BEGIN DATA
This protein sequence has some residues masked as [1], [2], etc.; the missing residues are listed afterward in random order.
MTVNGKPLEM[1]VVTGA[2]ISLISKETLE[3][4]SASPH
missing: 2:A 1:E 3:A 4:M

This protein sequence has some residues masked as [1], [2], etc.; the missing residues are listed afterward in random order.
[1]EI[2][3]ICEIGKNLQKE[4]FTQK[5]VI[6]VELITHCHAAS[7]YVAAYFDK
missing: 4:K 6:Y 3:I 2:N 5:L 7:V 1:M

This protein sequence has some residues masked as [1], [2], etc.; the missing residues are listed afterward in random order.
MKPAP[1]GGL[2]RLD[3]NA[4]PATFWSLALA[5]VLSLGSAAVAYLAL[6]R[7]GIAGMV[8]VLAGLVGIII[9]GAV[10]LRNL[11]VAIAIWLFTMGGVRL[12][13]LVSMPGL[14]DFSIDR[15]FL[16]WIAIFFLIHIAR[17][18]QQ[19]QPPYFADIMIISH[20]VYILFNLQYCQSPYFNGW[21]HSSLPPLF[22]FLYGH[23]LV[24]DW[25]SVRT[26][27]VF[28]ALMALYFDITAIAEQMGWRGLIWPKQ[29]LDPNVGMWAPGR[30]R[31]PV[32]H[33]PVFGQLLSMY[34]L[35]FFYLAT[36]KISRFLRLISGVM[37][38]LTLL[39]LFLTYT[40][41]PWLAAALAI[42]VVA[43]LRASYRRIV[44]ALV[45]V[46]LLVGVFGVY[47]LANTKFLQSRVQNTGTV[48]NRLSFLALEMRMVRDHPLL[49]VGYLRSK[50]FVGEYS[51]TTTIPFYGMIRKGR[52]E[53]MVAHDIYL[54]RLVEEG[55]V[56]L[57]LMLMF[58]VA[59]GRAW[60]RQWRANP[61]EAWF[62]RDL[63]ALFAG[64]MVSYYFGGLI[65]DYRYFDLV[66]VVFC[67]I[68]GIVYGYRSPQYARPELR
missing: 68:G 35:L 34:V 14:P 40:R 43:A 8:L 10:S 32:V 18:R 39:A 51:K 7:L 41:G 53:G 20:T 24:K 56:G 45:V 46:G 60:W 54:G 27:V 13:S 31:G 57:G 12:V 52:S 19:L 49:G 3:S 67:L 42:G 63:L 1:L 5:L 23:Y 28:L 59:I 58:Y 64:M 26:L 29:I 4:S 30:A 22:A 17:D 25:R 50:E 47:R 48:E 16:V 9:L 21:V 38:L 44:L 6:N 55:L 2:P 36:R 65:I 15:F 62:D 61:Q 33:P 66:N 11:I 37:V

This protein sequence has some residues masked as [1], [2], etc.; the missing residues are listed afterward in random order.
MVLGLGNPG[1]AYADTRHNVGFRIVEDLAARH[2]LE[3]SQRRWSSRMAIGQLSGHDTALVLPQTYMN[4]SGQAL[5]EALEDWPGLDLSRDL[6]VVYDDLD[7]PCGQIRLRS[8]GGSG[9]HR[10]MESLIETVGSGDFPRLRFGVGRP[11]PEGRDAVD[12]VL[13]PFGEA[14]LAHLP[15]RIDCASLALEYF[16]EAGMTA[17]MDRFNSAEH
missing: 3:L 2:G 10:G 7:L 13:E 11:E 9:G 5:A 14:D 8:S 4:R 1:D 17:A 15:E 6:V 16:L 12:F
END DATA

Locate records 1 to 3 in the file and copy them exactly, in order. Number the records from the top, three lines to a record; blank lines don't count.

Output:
This protein sequence has some residues masked as [1], [2], etc.; the missing residues are listed afterward in random order.
MTVNGKPLEM[1]VVTGA[2]ISLISKETLE[3][4]SASPH
missing: 2:A 1:E 3:A 4:M

This protein sequence has some residues masked as [1], [2], etc.; the missing residues are listed afterward in random order.
[1]EI[2][3]ICEIGKNLQKE[4]FTQK[5]VI[6]VELITHCHAAS[7]YVAAYFDK
missing: 4:K 6:Y 3:I 2:N 5:L 7:V 1:M

This protein sequence has some residues masked as [1], [2], etc.; the missing residues are listed afterward in random order.
MKPAP[1]GGL[2]RLD[3]NA[4]PATFWSLALA[5]VLSLGSAAVAYLAL[6]R[7]GIAGMV[8]VLAGLVGIII[9]GAV[10]LRNL[11]VAIAIWLFTMGGVRL[12][13]LVSMPGL[14]DFSIDR[15]FL[16]WIAIFFLIHIAR[17][18]QQ[19]QPPYFADIMIISH[20]VYILFNLQYCQSPYFNGW[21]HSSLPPLF[22]FLYGH[23]LV[24]DW[25]SVRT[26][27]VF[28]ALMALYFDITAIAEQMGWRGLIWPKQ[29]LDPNVGMWAPGR[30]R[31]PV[32]H[33]PVFGQLLSMY[34]L[35]FFYLAT[36]KISRFLRLISGVM[37][38]LTLL[39]LFLTYT[40][41]PWLAAALAI[42]VVA[43]LRASYRRIV[44]ALV[45]V[46]LLVGVFGVY[47]LANTKFLQSRVQNTGTV[48]NRLSFLALEMRMVRDHPLL[49]VGYLRSK[50]FVGEYS[51]TTTIPFYGMIRKGR[52]E[53]MVAHDIYL[54]RLVEEG[55]V[56]L[57]LMLMF[58]VA[59]GRAW[60]RQWRANP[61]EAWF[62]RDL[63]ALFAG[64]MVSYYFGGLI[65]DYRYFDLV[66]VVFC[67]I[68]GIVYGYRSPQYARPELR
missing: 68:G 35:L 34:V 14:P 40:R 43:A 8:L 10:S 32:V 18:R 39:A 51:K 7:L 41:G 53:G 20:T 24:K 56:G 45:V 46:G 60:W 54:G 27:V 13:S 31:G 57:G 12:V 52:S 19:L 49:G 3:S 67:L 42:G 63:L 1:L 5:L 23:Y 28:L 59:I 58:Y 64:M 26:L 29:I 4:S 30:A 22:A 17:D 25:R 50:E 47:R 48:E 16:V 9:L 21:V 38:L 44:L 6:N 55:L 2:P 36:R 65:I 15:F 62:D 61:Q 33:P 66:N 11:I 37:V